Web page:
by Jack O'Sullivan DIOCESES in England and Wales may have to repay hundreds of thousands of pounds to the Inland Revenue, resulting from an investigation into church covenants.
Four dioceses have been singled out for thorough scrutiny by inspectors. One of them, Leeds, faces a possible bill of between £200,000 and £400,000. The names of the other three dioceses are being kept a closely guarded secret.
Church covenants are donations pledged to be given annually over a four year period. Many individual mass goers throughout the country have made such covenants. They must be tax payers to take part.
The Church, being a charity, can claim back from the Inland Revenue the basic rate of income tax on the donation, which has been paid by the donor.
This rebate is a valuable source of income to all registered charities. Last year, the Inland Revenue returned £107 million to charities throughout the country.
But in January 1985 preliminary investigations began in all dioceses in England and Wales to check that each was following covenant law. The inquiry quickly focussed on the four dioceses.
The Inland Revenue demanded that any parish, where more than 60 per cent of income is covenanted, must open its books to the inspectors of the charity branch.
It called on the four dioceses to prove that money, pledged through covenants, had actually been given. This is extremely difficult in some cases. A large amount of covenanted Church income comes in the form not of cheques, but rather in cash put on the Sunday collection plate.
The Inland Revenue has further challenged the Church over what donations to Church funds can actually be termed "covenantable".
A spokeswoman for the Inland Revenue said this week that if a diocese declared that it has received certain covenanted donations, claimed back the tax, but subsequently was found not to have received such donations, it could be liable's° a demand for repayment.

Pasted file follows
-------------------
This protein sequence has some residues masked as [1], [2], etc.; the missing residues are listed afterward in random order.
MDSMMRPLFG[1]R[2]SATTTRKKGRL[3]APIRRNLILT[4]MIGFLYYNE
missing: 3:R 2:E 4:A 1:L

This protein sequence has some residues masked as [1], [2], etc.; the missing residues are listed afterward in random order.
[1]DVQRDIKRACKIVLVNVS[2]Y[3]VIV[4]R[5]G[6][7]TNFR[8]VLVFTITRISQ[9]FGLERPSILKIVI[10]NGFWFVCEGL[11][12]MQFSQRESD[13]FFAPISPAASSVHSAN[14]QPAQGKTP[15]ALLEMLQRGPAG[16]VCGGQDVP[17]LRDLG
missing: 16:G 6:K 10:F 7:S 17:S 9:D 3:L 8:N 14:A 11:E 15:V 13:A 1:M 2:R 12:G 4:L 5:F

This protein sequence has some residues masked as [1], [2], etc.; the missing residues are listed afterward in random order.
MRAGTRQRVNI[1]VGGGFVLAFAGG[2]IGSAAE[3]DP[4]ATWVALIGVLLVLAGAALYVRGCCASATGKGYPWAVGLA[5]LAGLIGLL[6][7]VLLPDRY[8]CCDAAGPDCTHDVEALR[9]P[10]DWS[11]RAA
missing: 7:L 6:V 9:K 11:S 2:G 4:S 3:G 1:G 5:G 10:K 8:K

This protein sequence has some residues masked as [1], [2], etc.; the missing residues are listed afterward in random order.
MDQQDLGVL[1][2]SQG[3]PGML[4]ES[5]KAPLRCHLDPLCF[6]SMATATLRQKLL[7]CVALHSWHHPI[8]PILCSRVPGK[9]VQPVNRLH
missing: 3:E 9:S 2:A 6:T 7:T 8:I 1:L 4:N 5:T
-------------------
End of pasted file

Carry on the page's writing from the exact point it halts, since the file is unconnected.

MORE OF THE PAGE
High level talks are currently taking place between a national committee of diocesan finance
officers and the Inland Revenue, in an attempt to resolve the crisis. Chairman of the committee, Canon Nicholas Rothon confirmed to the Catholic Herald that negotiations had reached a "very delicate" stage.
The investigation into church covenants is being seen as a general crackdown on covenants to charities and not just those to the Catholic Church. Last year, the Inland Revenue successfully prosecuted an employee of the accountancy firm Price Waterhouse for fraud in dealing with covenants.
This week a Church of England spokeswoman said: "There have been a few isolated instances where parishes have not provided adequate records of deeds of covenant".
As a result of the Inland Revenue inquiry there is expected to be a tightening up in the administration of covenants in the parishes generally. One problem which has arisen during the investigation is that of people continuing to covenant when they were no longer being taxed. The Inland Revenue said this week that in such a case the covenantor, not the diocese would be liable to repay the Inland Revenue.